Even though federal funding for food services to people with HIV/AIDS in King County shrank by 20% in the past year, CSB is bracing for an anticipated 50% reduction in stating funding next month. That puts CSB in a bind, say officials, as the organi­zation relies heavily on donations from the community in their effort to sustain the pro­gram.
"We continuously reach out to donors, event attendees and the public to explain what CSB does for clients," said Rau. "We just completed Dining Out for Life April 30, which will greatly benefit CSB as well as LLAA as a whole."
Still, its not enough, said Schultz. "I don't want to say we need more from the commu­nity [Capitol Hill] because they are already so supportive - be we can always use a little more."
The public can help by donating directly
to CSB, officials said. "You can help by par­ticipating in Care to Shop through our gro­cery store partners as a volunteer or shopper, set up a food drive at your work, school, or church," said Rau.
The Chicken Soup Brigade's range of re­sponsibility is all-encompassing. The orga­nization not only feeds; they inform. CSB provides nutrition support for people in need throughout a four-county area that includes King, Pierce, Snohomish, and Kitsap. De­pending on clients' eligibility, CSB officials told SGN, clients receive a bag of frozen, prepared meals once per week, and/or a bag of groceries. Schultz said the clients who are mobile can pick up their food at one of several pickup centers. Housebound clients receive delivery.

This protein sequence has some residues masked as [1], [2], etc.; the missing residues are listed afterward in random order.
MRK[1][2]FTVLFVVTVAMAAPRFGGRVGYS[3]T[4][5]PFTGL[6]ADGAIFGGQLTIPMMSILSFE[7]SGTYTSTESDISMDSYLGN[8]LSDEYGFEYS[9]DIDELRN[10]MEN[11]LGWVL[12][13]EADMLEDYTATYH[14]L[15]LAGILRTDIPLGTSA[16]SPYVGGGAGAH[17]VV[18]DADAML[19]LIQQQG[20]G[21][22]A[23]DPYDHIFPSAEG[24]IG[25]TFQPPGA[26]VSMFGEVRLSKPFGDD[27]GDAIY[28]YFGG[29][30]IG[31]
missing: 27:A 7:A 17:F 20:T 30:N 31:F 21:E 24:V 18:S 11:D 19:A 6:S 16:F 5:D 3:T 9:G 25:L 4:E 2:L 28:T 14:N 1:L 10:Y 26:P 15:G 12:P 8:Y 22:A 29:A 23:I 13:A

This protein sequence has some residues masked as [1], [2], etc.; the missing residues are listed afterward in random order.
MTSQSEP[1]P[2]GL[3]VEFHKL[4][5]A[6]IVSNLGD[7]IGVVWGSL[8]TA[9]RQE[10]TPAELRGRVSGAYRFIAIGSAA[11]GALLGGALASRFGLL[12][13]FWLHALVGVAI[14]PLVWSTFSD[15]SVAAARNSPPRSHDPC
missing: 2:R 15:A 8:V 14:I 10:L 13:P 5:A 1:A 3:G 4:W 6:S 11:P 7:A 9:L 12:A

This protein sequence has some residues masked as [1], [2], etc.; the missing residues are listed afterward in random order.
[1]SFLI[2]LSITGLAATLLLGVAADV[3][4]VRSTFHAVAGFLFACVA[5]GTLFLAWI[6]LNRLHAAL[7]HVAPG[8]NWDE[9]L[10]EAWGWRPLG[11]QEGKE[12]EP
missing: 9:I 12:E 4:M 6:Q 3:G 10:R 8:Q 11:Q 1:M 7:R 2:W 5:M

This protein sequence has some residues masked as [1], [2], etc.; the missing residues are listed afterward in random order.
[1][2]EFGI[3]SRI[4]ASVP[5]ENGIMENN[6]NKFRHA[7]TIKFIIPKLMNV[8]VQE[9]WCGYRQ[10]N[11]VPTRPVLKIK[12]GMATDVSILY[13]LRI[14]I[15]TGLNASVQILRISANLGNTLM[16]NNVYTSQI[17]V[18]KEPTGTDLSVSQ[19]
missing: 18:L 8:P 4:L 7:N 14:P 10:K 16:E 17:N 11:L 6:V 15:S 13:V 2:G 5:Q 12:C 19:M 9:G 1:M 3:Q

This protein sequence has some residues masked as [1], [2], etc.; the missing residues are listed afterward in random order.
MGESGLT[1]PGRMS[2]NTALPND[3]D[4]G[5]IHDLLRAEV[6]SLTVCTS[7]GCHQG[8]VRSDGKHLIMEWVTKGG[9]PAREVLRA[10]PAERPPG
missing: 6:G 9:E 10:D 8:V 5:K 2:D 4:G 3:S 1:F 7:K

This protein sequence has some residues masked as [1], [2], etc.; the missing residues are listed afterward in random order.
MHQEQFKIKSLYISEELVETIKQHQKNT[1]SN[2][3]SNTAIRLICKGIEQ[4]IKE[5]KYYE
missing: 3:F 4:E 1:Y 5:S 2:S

If you get down to everything that CSB does, it quickly becomes clear just how much the organization is in need of volun­teers and donations. On a weekly basis, CSB provides over 1,000 bags of groceries, dis­tribute 4,500 meals through a pick-up cen­ter and the home delivery program - plus, it takes 80 volunteers to deliver groceries and meals to CSB homebound clients.
"We don't want to have a waiting list," said Rau. "But this is to make sure our lim­ited resources go to those who are most in need, therefore we have a list, which we pri­oritize according to the sickest and poorest people first."
CSB and LLAA have many opportunities to volunteer or donate. For more information you can visit their website at www.LLAA. org.

Offline rogerc

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Re: (Long) Expressing my disapointment in HIV/AIDS service organization.
« Reply #13 on: September 30, 2009, 10:42:00 PM »
Worked for an ASO for 10 years. Unfortunately Ryan White reallocated grants usually specifically require that a grantee have a waiting list to receive additional funding. Often ASO's are forced to create waiting lists to qualify for the funding. Red Tape that ASO's must navigate at the cost of clients -- unfortunately.

Offline MarcoPoz

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Re: (Long) Expressing my disapointment in HIV/AIDS service organization.
« Reply #14 on: October 01, 2009, 02:32:38 PM »

You are a class act!  Great way to deal with the situation.  Your words were very moving and so is your attitude.  Hang in there and thank you for showing us an example of how to keep fighting with grace.